Unit 12 Role of Public Health in Health and Social Care

Task 2

2.1 What are the current priorities for prevention and control of diseases and risk factors in the UK?

Some of the current prevention and control of diseases priorities in UK are as follows –

  • Most people used to go for a diagnosis only when any disorder actually affected or troubled those people (Munn-Giddings, 2013), hence, generally the ill-informed and neglect ridden patients, hence an active early screening program for diseases like Breast Cancer and HIV was required
  • Early HIV and Breast Cancer Testing is the gateway to both treatment and prevention
  • Patients with a diagnosis of HIV infection before moderate to severe immune-suppression occurs should plan for a normal life expectancy with effective access to antiretroviral therapy. The UK HIV epidemic continues to grow and remains marred by a high proportion of cases (50%) diagnosed at a late stage in the clinical course of the infection, and a persistent undiagnosed fraction (22% of patients living with HIV are unaware of their status)
  • Ensuring that, since every clinician can and hence they should offer patients with HIV Test in lines with national guidelines
  • Primary HIV infection should be considered, and an HIV test offered to all patients with a mononucleosis-like illness and also, All patients living with HIV infection should be encouraged to disclose their HIV status to other healthcare providers, especially their general practitioner (Rayment, 2014)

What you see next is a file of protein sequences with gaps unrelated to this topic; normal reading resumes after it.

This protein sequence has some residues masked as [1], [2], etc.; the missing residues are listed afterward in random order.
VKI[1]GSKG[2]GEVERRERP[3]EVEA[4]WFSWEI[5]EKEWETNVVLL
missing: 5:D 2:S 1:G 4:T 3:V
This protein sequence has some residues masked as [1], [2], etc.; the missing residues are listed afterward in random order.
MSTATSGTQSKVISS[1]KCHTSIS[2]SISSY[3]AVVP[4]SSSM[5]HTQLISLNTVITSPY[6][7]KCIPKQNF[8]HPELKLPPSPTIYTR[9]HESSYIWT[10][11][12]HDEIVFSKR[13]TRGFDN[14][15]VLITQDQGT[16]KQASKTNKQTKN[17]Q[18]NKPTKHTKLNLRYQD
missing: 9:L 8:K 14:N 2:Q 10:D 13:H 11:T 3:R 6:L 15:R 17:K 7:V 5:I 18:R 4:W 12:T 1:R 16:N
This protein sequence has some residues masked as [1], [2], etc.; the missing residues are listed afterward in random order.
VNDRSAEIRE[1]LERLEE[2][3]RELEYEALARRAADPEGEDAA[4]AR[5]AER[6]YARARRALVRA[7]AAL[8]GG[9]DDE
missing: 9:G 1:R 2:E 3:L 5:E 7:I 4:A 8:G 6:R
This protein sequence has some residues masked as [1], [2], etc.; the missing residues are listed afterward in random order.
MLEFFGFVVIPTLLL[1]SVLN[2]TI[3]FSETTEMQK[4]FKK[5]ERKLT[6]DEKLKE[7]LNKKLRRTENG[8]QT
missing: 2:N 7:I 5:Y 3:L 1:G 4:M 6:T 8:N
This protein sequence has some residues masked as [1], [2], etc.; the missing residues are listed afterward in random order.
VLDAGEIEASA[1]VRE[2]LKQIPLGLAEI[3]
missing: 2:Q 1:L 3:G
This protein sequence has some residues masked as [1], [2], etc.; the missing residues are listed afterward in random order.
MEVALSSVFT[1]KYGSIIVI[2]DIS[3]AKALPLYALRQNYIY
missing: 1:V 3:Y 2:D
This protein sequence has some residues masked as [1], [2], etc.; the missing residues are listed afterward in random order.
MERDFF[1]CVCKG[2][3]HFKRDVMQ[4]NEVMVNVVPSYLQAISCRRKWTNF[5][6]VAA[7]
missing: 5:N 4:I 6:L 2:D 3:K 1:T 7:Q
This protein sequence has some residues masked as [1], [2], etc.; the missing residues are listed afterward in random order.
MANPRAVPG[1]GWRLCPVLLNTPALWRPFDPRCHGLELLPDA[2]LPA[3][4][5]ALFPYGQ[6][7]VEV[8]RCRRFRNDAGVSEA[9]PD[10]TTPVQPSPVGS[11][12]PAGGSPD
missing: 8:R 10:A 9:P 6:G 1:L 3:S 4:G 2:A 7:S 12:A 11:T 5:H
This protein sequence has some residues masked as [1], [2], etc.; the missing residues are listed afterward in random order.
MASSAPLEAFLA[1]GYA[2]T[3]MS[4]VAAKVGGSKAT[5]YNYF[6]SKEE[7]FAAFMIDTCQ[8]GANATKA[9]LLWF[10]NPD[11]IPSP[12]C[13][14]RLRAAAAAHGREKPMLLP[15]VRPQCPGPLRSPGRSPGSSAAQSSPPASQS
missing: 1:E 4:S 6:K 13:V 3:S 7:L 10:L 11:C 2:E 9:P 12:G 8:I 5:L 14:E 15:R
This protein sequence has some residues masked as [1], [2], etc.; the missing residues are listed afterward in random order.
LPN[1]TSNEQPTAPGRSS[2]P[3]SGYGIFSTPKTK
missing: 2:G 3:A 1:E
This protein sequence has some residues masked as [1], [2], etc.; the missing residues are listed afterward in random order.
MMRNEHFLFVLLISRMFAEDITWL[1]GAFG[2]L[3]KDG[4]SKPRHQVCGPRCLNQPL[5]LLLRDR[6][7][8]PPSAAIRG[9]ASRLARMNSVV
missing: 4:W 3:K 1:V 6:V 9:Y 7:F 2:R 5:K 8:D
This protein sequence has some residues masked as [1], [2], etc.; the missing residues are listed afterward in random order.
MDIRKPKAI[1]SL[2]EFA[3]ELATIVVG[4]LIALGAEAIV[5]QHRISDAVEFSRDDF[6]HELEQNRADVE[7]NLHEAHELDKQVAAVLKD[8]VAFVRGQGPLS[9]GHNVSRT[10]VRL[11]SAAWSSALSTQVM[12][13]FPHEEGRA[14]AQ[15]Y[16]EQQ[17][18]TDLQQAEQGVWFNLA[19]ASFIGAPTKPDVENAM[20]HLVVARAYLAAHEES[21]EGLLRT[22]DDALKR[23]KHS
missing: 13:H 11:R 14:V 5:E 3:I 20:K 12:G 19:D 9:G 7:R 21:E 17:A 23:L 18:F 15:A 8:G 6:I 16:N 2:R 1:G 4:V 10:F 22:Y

• Universal HIV testing is recommended in all of the following settings –
  • Genitourinary medicine or sexual health clinics
  • Antenatal services
  • Termination of pregnancy services
  • Drug dependency program
  • Healthcare services for those with a diagnosis of tuberculosis, hepatitis B, hepatitis C, and lymphoma etc.
  • NHS Breast Screening Program provides free breast screening every three years for all women aged 50 and over
  • NHS Breast Screening Program had lowered mortality rates from breast cancer in the 55-69 age group
  • Measurement and metrics of any intervention or technological support activity going to be implemented, beforehand so as to be doubly sure and be cost, time and health benefits effective for the patients
  • Deployment and withdrawal symptoms and milestones be clearly marked and explained to all the stakeholders, for any aid associated with the or during the ongoing prognosis

2.2 What impact lifestyle choices have on future needs for health and social care services?

Impact of recent and emerging technological developments on, Health and Social Care Services-

  • Ease in implementing and fulfilment of the National Health Scheme in England
  • Proper implementing and overseeing the implementation of the clauses and lines of Health and Social Care Act 2012 of the English government
  • Fulfilling its primary responsibility and vision to have a proper Health and Social Care setup in England as per the guidelines setup by the 2012 act
  • Effective budgeting, planning, delivery and day to day operation of the NHS in England
  • Considerable impact in terms of knowledge production and in informing national and international policies
  • Various specific care mentioned being taken care of, various training, learning modules and exercises being implemented, Full trained and NVQ level 3 qualified support staff and Capability enhancement
  • Socially acceptable and compliant behaviour being imparted